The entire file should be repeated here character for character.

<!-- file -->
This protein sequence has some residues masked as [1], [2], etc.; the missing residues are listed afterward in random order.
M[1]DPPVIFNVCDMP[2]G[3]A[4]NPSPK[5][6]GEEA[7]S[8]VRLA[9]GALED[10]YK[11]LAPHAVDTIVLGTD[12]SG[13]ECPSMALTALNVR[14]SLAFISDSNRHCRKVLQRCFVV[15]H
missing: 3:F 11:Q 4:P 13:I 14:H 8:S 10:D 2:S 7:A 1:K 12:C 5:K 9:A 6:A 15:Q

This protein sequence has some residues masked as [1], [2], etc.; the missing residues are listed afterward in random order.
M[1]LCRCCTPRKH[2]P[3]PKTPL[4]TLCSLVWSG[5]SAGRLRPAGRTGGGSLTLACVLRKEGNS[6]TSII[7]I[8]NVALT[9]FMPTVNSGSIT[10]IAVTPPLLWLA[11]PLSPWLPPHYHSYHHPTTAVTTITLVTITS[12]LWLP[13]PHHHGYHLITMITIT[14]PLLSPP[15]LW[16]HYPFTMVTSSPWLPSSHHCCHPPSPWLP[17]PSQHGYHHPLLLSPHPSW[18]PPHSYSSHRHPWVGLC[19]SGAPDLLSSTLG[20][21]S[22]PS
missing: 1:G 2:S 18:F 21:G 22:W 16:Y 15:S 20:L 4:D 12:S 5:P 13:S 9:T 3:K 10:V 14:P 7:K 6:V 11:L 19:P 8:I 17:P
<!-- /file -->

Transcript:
This protein sequence has some residues masked as [1], [2], etc.; the missing residues are listed afterward in random order.
M[1]DPPVIFNVCDMP[2]G[3]A[4]NPSPK[5][6]GEEA[7]S[8]VRLA[9]GALED[10]YK[11]LAPHAVDTIVLGTD[12]SG[13]ECPSMALTALNVR[14]SLAFISDSNRHCRKVLQRCFVV[15]H
missing: 3:F 11:Q 4:P 13:I 14:H 8:S 10:D 2:S 7:A 1:K 12:C 5:K 9:A 6:A 15:Q

This protein sequence has some residues masked as [1], [2], etc.; the missing residues are listed afterward in random order.
M[1]LCRCCTPRKH[2]P[3]PKTPL[4]TLCSLVWSG[5]SAGRLRPAGRTGGGSLTLACVLRKEGNS[6]TSII[7]I[8]NVALT[9]FMPTVNSGSIT[10]IAVTPPLLWLA[11]PLSPWLPPHYHSYHHPTTAVTTITLVTITS[12]LWLP[13]PHHHGYHLITMITIT[14]PLLSPP[15]LW[16]HYPFTMVTSSPWLPSSHHCCHPPSPWLP[17]PSQHGYHHPLLLSPHPSW[18]PPHSYSSHRHPWVGLC[19]SGAPDLLSSTLG[20][21]S[22]PS
missing: 1:G 2:S 18:F 21:G 22:W 16:Y 15:S 20:L 4:D 12:S 5:P 13:S 9:T 3:K 10:V 14:P 7:K 6:V 11:L 19:P 8:I 17:P